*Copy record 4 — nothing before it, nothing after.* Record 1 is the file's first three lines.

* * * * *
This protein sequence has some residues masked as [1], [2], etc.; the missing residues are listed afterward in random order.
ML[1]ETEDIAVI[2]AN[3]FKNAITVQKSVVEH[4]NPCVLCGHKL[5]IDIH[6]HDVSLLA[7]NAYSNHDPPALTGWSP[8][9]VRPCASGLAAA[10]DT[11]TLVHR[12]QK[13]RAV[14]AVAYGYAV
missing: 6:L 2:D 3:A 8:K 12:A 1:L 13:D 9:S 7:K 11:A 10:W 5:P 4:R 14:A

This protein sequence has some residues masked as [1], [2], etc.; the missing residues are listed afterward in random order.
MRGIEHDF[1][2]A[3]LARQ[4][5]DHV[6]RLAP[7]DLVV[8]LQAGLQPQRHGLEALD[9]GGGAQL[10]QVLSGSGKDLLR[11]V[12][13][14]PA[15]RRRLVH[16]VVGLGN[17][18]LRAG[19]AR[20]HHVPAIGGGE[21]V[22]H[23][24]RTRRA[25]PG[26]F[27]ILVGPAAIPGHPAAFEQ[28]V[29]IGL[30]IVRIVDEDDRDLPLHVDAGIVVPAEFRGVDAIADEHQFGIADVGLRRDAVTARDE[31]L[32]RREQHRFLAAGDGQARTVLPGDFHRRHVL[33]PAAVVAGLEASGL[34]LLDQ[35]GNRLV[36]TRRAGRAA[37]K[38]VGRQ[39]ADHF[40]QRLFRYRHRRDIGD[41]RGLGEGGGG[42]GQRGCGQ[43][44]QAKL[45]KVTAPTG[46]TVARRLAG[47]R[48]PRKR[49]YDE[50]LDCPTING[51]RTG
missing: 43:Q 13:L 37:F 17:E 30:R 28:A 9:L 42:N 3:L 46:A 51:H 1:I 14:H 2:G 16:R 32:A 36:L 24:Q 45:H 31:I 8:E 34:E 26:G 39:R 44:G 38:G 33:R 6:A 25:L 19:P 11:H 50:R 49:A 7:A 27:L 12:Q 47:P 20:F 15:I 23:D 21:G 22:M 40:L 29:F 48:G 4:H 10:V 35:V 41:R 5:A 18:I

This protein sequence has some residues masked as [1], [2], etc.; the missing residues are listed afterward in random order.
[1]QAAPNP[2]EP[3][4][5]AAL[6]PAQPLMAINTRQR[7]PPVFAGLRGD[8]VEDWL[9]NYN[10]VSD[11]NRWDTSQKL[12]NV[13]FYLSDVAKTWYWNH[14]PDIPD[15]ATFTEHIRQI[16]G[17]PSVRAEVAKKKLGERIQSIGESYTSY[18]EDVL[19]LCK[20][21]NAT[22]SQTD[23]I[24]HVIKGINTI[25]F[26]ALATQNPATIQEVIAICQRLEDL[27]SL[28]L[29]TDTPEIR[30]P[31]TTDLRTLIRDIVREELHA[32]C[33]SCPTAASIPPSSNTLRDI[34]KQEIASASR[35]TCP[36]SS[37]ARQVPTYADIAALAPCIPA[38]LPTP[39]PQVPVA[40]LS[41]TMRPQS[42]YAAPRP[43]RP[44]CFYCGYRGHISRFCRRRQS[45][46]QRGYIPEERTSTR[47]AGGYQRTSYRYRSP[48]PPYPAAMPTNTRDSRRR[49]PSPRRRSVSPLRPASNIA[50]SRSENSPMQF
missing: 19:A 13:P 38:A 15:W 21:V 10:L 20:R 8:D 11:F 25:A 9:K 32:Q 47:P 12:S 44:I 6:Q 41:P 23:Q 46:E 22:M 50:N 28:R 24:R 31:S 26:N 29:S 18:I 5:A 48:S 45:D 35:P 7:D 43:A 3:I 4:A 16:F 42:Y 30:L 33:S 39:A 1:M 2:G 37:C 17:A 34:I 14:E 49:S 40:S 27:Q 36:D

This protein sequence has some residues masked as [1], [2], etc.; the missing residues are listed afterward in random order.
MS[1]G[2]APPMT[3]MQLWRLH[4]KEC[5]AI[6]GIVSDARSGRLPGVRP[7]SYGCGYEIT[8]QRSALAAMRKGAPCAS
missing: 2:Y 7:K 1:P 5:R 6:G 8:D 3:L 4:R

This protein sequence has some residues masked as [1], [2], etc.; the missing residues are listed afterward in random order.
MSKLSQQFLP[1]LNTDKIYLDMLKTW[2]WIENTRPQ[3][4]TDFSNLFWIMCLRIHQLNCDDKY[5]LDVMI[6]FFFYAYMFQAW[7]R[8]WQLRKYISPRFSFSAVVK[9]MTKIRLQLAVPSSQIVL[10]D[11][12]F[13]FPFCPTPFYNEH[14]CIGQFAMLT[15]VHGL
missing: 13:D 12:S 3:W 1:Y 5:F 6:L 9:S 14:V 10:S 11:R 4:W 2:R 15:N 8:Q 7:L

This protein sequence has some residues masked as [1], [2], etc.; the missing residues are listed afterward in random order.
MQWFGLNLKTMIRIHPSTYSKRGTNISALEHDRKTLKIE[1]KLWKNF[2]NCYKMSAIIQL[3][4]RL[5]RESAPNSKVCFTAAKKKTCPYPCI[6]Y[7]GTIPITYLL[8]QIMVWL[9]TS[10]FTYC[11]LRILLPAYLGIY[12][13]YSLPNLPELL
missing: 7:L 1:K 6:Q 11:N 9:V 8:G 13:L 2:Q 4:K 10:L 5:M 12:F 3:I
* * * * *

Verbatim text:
This protein sequence has some residues masked as [1], [2], etc.; the missing residues are listed afterward in random order.
MS[1]G[2]APPMT[3]MQLWRLH[4]KEC[5]AI[6]GIVSDARSGRLPGVRP[7]SYGCGYEIT[8]QRSALAAMRKGAPCAS
missing: 2:Y 7:K 1:P 5:R 6:G 8:D 3:L 4:R